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Oracle® Fusion Middleware Administrator's Guide for Oracle SOA Suite and Oracle Business Process Management Suite
11g Release 1 (11.1.1.4.0)

Part Number E10226-07
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9 Managing Database Growth

This chapter describes how to manage the growth of data in your database through use of both a SOA composite application instance purge script and component database table partitioning.

This chapter includes the following topics:

Note:

Table partitioning is an advanced database task and must only be performed by an experienced database administrator (DBA).

9.1 Introduction to Managing Database Growth

When the amount of data in the Oracle SOA Suite database grows very large, maintaining the database can become difficult. To address this challenge, two methods for managing database growth are provided:

9.1.1 Deleting Large Numbers of Instances with the Purge Script

Deleting thousands of instances in Oracle Enterprise Manager Fusion Middleware Control takes time and may result in transaction time-outs. As an alternative, you can use the purge script for instance and rejected message deletion. The purge script is located in RCU_HOME/rcu/integration/soainfra/sql/soa_purge.

Because database partitioning is a task for an experienced DBA, the purge script is adequate for most Oracle SOA Suite installations. Consider using table partitioning when the schemas grow so large that the purge script does not meet your performance needs.

For more information about the purge script, see Section 9.3, "Deleting Large Numbers of Instances with the Purge Script."

9.1.2 Partitioning the Component Database Tables

Oracle SOA Suite has been instrumented with partition keys that enable DBAs to take advantage of Oracle RDBMS partitioning features and capabilities. This action enables the schema tables to be range-partitioned on time intervals. This is useful when you must reduce the database maintenance window of large tables. (Though not discussed in this chapter, this also provides for the possibility of archiving partitioned data.)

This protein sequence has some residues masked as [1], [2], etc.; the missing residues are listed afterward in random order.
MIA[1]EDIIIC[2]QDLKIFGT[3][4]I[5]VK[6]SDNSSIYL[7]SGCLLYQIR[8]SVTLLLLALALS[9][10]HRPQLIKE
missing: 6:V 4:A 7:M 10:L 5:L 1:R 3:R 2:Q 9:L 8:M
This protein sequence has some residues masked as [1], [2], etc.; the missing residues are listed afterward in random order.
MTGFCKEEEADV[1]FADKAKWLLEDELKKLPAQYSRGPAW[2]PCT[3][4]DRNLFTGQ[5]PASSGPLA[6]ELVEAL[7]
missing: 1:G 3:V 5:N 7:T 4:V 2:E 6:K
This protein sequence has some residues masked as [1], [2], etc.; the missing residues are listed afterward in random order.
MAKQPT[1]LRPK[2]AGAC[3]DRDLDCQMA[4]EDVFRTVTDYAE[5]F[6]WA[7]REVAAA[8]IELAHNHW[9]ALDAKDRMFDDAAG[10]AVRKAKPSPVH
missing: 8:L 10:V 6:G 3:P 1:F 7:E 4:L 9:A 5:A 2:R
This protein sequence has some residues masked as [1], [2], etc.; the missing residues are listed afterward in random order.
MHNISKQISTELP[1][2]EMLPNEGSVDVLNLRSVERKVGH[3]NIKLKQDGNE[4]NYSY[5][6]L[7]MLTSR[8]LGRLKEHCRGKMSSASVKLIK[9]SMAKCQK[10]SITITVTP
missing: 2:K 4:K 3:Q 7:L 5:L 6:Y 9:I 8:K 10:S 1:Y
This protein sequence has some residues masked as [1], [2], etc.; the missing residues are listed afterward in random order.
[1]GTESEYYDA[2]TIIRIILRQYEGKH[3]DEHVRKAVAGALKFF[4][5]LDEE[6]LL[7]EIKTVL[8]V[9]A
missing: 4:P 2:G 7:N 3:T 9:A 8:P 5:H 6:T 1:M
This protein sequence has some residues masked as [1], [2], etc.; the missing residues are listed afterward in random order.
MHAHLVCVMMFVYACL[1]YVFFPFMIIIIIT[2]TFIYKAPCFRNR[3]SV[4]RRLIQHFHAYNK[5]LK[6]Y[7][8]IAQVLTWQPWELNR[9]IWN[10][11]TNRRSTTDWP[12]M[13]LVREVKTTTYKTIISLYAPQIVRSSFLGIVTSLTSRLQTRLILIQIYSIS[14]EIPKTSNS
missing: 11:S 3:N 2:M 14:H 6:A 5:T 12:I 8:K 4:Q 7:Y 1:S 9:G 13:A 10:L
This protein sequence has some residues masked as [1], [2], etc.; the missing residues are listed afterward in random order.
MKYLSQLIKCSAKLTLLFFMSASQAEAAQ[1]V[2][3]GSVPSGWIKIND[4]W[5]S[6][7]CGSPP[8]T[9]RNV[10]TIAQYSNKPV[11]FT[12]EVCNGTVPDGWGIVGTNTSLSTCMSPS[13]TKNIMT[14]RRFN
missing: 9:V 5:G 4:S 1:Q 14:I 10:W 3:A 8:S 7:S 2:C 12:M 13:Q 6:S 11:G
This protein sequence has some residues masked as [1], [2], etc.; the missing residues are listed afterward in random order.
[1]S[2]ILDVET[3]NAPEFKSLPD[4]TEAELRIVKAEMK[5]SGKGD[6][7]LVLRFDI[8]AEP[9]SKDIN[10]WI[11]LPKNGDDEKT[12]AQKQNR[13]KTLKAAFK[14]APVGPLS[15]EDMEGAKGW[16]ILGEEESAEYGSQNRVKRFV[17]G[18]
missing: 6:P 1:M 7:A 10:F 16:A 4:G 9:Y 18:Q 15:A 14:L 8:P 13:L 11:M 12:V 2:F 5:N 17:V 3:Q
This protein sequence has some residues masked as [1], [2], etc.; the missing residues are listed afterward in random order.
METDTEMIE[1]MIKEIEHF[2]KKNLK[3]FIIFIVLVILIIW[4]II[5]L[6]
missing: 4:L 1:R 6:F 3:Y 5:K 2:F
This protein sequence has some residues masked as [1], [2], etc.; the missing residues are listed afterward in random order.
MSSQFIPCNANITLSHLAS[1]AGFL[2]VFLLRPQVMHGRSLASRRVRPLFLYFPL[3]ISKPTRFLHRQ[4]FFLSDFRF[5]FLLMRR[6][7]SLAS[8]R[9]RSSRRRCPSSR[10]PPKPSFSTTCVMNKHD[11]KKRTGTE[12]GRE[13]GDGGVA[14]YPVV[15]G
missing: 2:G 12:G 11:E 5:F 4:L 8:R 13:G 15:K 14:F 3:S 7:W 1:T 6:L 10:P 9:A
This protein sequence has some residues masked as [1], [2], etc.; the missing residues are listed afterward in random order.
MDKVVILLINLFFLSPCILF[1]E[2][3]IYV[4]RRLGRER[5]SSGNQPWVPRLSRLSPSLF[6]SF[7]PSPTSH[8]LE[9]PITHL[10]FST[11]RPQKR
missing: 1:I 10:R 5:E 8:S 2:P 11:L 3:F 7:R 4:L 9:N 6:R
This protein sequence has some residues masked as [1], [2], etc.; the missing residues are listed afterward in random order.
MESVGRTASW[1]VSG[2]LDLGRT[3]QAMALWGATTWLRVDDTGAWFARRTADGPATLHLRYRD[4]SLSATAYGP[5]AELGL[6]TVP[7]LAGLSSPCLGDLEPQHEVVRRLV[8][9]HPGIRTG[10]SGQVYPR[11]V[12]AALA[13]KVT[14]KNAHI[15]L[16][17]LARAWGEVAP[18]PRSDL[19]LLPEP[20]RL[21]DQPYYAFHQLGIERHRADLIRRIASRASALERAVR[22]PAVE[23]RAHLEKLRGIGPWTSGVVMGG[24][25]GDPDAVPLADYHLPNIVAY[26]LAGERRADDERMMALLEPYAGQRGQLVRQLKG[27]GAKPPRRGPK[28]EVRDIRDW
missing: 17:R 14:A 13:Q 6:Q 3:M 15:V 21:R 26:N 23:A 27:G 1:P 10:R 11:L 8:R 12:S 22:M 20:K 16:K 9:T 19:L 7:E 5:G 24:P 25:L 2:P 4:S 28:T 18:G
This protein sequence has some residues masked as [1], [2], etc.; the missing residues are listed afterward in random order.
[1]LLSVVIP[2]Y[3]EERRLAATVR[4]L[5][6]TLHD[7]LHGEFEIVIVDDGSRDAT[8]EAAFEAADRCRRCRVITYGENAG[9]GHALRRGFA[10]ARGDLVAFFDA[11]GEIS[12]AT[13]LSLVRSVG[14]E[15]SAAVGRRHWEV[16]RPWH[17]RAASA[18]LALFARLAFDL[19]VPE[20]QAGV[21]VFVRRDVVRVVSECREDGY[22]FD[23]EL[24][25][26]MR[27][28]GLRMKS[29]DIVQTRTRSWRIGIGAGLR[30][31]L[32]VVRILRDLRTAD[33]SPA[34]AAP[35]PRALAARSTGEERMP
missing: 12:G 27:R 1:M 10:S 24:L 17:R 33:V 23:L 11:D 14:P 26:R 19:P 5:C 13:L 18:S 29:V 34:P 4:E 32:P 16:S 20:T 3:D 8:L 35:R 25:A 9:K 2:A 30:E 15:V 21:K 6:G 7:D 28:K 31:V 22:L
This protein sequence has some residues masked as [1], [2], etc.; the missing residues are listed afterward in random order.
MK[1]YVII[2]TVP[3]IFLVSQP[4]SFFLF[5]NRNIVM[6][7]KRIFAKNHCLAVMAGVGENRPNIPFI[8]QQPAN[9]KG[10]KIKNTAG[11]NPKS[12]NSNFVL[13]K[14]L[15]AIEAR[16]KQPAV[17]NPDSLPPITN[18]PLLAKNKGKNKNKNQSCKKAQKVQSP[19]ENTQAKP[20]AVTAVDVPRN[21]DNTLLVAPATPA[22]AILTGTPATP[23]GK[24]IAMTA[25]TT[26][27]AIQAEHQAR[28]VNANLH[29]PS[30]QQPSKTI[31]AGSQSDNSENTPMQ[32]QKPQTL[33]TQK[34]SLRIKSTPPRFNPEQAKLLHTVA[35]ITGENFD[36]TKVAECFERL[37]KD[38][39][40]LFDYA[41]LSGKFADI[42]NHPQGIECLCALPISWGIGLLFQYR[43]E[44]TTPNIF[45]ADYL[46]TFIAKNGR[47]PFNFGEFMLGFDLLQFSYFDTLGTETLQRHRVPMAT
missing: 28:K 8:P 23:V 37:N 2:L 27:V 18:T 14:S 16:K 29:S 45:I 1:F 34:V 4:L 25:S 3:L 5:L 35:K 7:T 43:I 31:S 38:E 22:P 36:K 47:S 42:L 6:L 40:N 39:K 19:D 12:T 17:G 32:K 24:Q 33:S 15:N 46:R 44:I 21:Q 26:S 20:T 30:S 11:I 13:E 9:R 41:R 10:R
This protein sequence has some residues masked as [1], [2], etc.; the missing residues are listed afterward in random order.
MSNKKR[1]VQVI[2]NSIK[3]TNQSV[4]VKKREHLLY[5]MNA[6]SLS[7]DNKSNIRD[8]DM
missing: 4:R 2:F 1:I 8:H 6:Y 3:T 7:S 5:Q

The task of partitioning the Oracle SOA Suite tables must be performed by an experienced DBA. Since partitioning tables is considered a core DBA skill, this chapter does not provide detailed, step-by-step instructions on how to partition tables. Rather, it provides the DBA with the knowledge and understanding of Oracle SOA Suite schemas and their associated scripts. With this knowledge, the DBA can customize any partitioning strategy for their environment, and incorporate any tuning parameters in response to the performance of their database. Tuning is never a one-size-fits-all proposition or a one-off configuration change. Rather, it is an iterative process of monitoring and tuning.

The partitioning schemes discussed in this chapter can only be used with Oracle SOA Suite 11g Release 1 (11.1.1.4).

The following components are associated with their own database schemas:

  • Oracle BPEL Process Manager

  • Oracle Mediator

  • Human workflow

  • Oracle B2B

  • SOA Infrastructure

  • Oracle BPM Suite

For more information about table partitioning, see the Oracle database administration documentation library located at the following URL:

http://www.oracle.com/technetwork/indexes/documentation/index.html

Notes:

  • A hash subpartition is an option the DBA may want to explore, especially for tables with large object (LOB) segments. This can assist with high water (HW) enqueue contention.

  • A global hash index on primary keys that are monotonically increasing (like CIKEY) may relieve block contention.

9.1.2.1 Referential Integrity and Equipartioning

For performance reasons, the Oracle BPEL Process Manager, Oracle Mediator, human workflow, Oracle B2B, SOA Infrastructure, and Oracle BPM Suite schemas have no foreign key constraints to enforce integrity. This fact discounts the use of the 11g RDBMS feature known as referential partitioning. This feature provides significant benefits because it equipartitions master and detail tables across foreign key constraints. Equipartioning means that the associated dependent table rows are in a database partition with the same partition key interval as their master table rows.

One benefit of this feature is that the state (for example, completed, faulted, and so on) of each detail row in the equipartition can be inferred from its associated master table row.

Although the 11g RDBMS referential partitioning feature cannot be used, similar behavior can be mimicked to achieve some of the same benefits. The Oracle BPEL Process Manager, Oracle Mediator, human workflow, Oracle B2B, SOA Infrastructure, and Oracle BPM Suite components ensure that the partition key of every detail table row is the same as the partition key of its master table row (that is, the date (timestamp) that is the partition key is pushed down). To then complete the setup, the DBA must ensure that the master and detail tables are range-partitioned on the same intervals. Some examples are provided in subsequent sections of this chapter.